Therefore, General Mazniyev was accused of Russophilism and recalled to Tiflis. He was replaced by General A. Koniev. He took a tough stance towards volunteers. Georgian troops were withdrawn from Tuapse and formed a front at Sochi, Dagomys and Adler, where the Georgians pulled together additional forces and began to build fortifications. Thus, Tiflis blocked the further advance of Denikin’s army along the coast.
Negotiations in Ekaterinodar
To find a common language, the white command invited the Georgian side to negotiate in Yekaterinodar. The Georgian government sent to Ekaterinodar a delegation led by Foreign Minister E. P. Gegechkori, who was accompanied by General Mazniyev. 25 -26 September negotiations took place. The volunteer army was represented by Alekseev, Denikin, Dragomirov, Lukomsky, Romanovsky, Stepanov and Shulgin. On the part of the Kuban government, the ataman Filimonov, the head of the government Bych and a member of the government of Vorobiev participated in the talks.
The following issues were raised at the meeting: 1) establishing trade between Georgia and the Kuban regional government, YES; 2) the question of the military property of the Russian army in Georgia. Denikin wanted to get weapon and ammunition, if not free of charge, as allied aid, then in exchange for food (in Georgia, food was bad); 3) the question of the border, the ownership of the Sochi district; 4) on the situation of Russians in Georgia; 5) about a possible alliance and the nature of Georgia’s relations with YES. Whites wanted to see a friendly neighbor in Georgia in order to have a calm rear and it was not necessary to keep serious forces on the Georgian border, which are so necessary to fight the reds.
However, negotiations quickly failed. Neither side was able to make principal concessions. The white government was not going to give Tiflis the Russian territories of the Black Sea province, although de facto they were occupied by the Georgian army. The Georgian side did not want to soften the Russophobic policy towards the Russians in Georgia and return the illegally occupied Sochi district. According to Denikin, most of the settlements in the district were Russian, the rest with a mixed population, and only one Georgian. And Georgians in the Sochi district only made up about 11% of the population. At the same time, the Sochi district for Russian money from a wasteland was turned into a flourishing health resort. Therefore, General Denikin rightly noted that “for historical or ethnographic reasons, Georgia did not have any rights to Sochi district”. Abkhazia was also forcibly seized by Georgia, but according to it, Denikin and Alekseev were ready to make concessions if the Georgians cleared Sochi.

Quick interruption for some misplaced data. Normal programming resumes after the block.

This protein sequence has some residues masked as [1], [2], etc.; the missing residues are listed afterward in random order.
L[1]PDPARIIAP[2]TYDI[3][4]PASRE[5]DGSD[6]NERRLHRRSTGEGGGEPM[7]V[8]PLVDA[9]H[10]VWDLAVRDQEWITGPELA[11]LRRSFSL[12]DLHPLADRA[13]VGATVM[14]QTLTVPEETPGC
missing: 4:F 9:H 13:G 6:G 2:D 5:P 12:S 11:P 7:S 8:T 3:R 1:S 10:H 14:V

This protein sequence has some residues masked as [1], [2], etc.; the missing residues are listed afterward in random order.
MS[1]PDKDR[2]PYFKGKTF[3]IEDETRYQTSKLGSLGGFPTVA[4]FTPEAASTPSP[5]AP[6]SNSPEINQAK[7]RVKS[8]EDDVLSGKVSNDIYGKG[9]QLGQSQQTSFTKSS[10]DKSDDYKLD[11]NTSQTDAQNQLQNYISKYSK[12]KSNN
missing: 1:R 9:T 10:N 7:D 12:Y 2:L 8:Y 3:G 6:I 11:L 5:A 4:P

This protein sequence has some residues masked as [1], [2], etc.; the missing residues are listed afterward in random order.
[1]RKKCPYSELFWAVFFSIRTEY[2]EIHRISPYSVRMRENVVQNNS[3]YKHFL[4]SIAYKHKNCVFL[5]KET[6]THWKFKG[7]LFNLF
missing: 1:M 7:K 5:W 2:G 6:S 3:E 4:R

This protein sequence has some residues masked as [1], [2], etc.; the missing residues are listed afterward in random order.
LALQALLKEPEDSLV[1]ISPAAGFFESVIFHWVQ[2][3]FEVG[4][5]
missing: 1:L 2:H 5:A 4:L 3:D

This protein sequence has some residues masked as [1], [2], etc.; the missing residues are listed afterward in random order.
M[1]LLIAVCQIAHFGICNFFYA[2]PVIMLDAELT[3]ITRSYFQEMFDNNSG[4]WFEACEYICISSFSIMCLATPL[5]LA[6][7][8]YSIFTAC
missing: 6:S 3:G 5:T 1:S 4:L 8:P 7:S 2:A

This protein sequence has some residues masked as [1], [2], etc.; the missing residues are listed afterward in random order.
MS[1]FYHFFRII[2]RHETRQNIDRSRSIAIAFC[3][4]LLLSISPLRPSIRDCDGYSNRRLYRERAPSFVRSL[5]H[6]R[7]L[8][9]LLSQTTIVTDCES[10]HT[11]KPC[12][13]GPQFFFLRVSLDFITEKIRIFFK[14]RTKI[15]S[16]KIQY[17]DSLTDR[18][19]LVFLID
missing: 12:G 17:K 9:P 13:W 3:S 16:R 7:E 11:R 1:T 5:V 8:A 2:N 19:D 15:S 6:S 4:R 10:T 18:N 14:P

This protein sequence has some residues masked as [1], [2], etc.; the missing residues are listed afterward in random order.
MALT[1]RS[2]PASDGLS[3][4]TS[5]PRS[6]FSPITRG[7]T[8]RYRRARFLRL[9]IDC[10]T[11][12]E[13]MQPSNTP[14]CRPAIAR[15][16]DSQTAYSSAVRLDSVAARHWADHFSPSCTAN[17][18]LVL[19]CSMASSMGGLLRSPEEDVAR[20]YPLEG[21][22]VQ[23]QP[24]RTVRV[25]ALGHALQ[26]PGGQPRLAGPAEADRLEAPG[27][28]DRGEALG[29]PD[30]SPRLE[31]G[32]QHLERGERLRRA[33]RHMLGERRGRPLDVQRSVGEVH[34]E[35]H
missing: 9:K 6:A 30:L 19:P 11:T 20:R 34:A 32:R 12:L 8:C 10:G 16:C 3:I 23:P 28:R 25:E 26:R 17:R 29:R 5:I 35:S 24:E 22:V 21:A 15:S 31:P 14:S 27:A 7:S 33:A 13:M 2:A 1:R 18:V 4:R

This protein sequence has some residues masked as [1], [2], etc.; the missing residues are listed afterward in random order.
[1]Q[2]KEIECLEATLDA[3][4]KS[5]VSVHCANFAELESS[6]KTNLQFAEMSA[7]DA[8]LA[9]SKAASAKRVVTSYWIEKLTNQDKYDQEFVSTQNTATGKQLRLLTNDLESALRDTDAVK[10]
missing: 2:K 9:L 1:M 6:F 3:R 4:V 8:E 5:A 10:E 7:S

According to the Georgian delegation, the Georgian in the Sochi district was 22% and YES could not represent the interests of the Russians, as it is a private organization. Tiflis considered the Sochi district very important in terms of ensuring the independence of Georgia. The Georgians planned to turn the Sochi region into an “insurmountable barrier” for the White Army of Alekseev and Denikin.
It was a difficult situation for the Russians in Georgia. It should be noted that, in general, the Georgian people treated the Russians well, and the government, with the support of the nationalist minority, pursued a Russophobic policy. In Georgia, as Russia moved to the Caucasus, a significant Russian community formed from various specialists and employees. In addition, after the World War in Georgia, and the headquarters of the Caucasian Front was located in Tiflis, there remained a few thousand Russian officers. The Georgian authorities feared them, considered them unreliable and disloyal to the new government. If desired, Russian officers could take power in Georgia, but there was no organizing force among them. Many were at a loss, for them the Caucasus, Tiflis was the motherland, and suddenly they became “alien”, “abroad”. Therefore, the Russians in Georgia were “harassed” with various kinds of cavils, deprived of civil rights, and with active protest they were subjected to arrest and deportation. Russian officers in Tiflis lived in misery, for the most part did not have capital, sources of income, were in a beggarly state. At the same time, the Georgian authorities diligently stopped the attempts of officers to leave to join the Volunteer Army. It is clear that all this irritated Denikin.